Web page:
I hesitate to say the place went mental – it really wasn’t that kind of place – but the local kids certainly went for this in a huge way. They were throwing all kinds of moves to a first listen, it was quite extraordinary and completely unlike the reception any other track ever got. I think MJ may have played Tunis on one of his world tours, which must have been pretty unusual and nailed down the affection. It was brilliant, and a huge surprise, to see that for cooler kids than I he was still the man.

    Anyway seeing that reaction changed my perspective to a big extent – plus it’s a great, visceral record and still is – such that I got a similar huge kick from You Rock My World a couple of years later. Like: not only has he still got it, he always had it. (9)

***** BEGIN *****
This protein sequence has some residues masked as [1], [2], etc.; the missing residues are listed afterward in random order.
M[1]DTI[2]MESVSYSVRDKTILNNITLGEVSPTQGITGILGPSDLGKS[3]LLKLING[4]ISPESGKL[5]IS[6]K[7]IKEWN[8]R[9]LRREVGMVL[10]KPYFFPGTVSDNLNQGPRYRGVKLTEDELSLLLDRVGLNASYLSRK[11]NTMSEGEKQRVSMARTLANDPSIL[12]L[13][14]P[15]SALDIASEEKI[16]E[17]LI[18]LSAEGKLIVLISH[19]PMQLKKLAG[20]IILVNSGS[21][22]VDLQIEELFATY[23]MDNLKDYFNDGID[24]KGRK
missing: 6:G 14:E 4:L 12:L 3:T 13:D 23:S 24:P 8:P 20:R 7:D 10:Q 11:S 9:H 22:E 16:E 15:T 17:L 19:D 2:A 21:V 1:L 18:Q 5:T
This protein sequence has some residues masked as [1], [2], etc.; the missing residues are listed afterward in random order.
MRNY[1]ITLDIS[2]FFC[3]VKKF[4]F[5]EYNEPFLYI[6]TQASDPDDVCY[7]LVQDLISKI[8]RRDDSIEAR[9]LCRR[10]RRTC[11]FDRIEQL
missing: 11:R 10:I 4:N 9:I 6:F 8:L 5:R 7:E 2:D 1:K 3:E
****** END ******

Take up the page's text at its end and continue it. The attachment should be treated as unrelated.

13. 13
    JLucas on 27 Feb 2014 #

    #10 I could totally hum In The Closet, and Who Is It is amazing!

    I find Jackson’s post-imperial work generally more interesting than the Thriller and Bad stuff. It’s less iconic, but was there ever a pop star more lacking in any kind of filter? (At least in the pre-Twitter age). The combination of superbudget-pop and naked vulnerability is fascinating, even if it sometimes slips into something quite uncomfortable to hear. I also think the Dangerous album is an undervalued masterpiece of New Jack Swing. A couple of the gloopier ballads aside, it’s a fantastic album.

    This is serviceable, not one of his best but far from his worst. 7 from me. Blood On The Dancefloor feels like a bit of a wash-up project from the HIStory album, although ‘Morphine’ is certainly creepily prophetic.